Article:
U.S. Tax Court, T.C. Memo. 2013-266, November 19, 2013: No historic preservation easement deduction when donor doesn’t have right to restrict entire exterior.
A historic preservation easement was donated by a partnership (the “Partnership”) on the façade of a building divided for ownership purposes into two segments: an “Office Property”, which consists of the first 14 floors of the property, and the “Residential Property”, which consists of residential condominium units on the top 6 floors of the property. The Partnership owns the Office Property. The owner(s) of the Residential Property did not join in the preservation easement.
Before granting the preservation easement the owners of the Office Property and the Residential Property entered into an agreement that set out their respective rights and obligations as to the building (the “Amended Declaration”). That agreement defined the capitalized word “Façade” to mean only two sides of the building exterior. Under that definition, the owner of the Office Property owns the “Facade” and the Amended Declaration said that the owner of the Office Property has the sole right to grant an easement in or dedicate the “Façade” to or for the benefit of any private, city, county, state or federal historic preservation agency or trust. It also said that neither owner could materially alter the “Façade” without the consent of the other owner.
The historic preservation façade easement defined “Protected Façade” differently from the Amended Declaration’s definition of “Façade”. It said “Protected Façade” means “the existing facades on the front, sides and rear of the Building and the measured height of the Building.” Thus, the preservation easement protected more of the building than the Partnership owned or was explicitly allowed by the Amended Declaration to grant an easement on. That easement said that before making any change to the “Protected Facades” it was necessary to obtain the consent of the easement holder.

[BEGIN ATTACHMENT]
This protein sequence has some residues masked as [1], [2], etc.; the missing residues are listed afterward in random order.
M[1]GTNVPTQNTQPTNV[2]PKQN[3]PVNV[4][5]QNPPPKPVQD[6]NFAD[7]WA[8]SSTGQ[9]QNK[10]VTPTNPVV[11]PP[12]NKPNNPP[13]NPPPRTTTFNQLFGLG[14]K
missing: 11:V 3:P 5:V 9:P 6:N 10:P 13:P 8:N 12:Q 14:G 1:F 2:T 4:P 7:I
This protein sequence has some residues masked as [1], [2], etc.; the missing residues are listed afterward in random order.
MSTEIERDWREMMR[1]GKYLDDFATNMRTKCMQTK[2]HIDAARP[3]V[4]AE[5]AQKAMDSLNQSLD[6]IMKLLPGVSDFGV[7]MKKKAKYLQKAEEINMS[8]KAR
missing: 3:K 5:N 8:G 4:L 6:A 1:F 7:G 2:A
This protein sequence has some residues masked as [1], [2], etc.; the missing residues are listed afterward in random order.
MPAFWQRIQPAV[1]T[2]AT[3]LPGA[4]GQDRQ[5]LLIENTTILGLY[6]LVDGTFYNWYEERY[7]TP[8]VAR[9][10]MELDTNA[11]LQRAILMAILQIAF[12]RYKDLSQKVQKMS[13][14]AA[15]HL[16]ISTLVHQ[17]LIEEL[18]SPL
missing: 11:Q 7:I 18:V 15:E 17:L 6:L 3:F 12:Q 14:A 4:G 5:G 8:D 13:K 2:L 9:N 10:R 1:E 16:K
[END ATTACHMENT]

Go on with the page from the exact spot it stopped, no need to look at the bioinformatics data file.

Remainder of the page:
The sole question before the court was whether the donation of the preservation easement met the test for a “qualified conservation contribution” under the Tax Code. Section 170(h)(4)(B) of the Code requires, among other things, that in order for a façade easement on a certified historic structure to qualify it must preserve the entire exterior of the building, including the front, sides, rear, and height of the building. While the preservation easement’s restrictions covered the entire exterior (as defined by the Tax Code), the question before the court was whether the grant by Partnership could effectively protect the entire exterior given the ownership position of the Partnership and its rights under the Amended Declaration.
The court explained that it would look to State law to determine the nature of the property rights and whether under State law the Partnership could grant an easement that restricted the entire exterior of the property.
The court first concluded that the partnership only had ownership rights to the “Façade” as defined by the Amended Declaration. It then held that the Partnership did not gain the additional right to grant a preservation easement on the parts of the building that were not the “Façade” (as so defined) by dint of the provision in the Amended Declaration that said that the owner of the Residential Property could not make certain alterations to the property without the prior written consent of the Partnership as owner of the Office Property. The court said that that provision only limited alterations that will “materially alter the Façade” of the property. Accordingly, the court held, the Partnership does not have the right to restrict alterations to the two sides of the building not covered by the “Façade” (as defined by the Amended Declaration) or certain excluded portions of the two sides included in the defined “Façade”. Because the Partnership lacked that right, they could not legally contribute what they did not have, i.e., a preservation restriction that would meet the test for a qualified conservation contribution eligible for a tax deduction.
The court did not reach the question of whether under Illinois State law, an ownership right in the entire exterior of a building is required to grant a preservation easement on it, because the court reached its conclusion based on the limitations of the Amended Declaration.
Decision available at https://www.ustaxcourt.gov/InOpHistoric/61YorkMemo.Laro.TCM.WPD.pdf.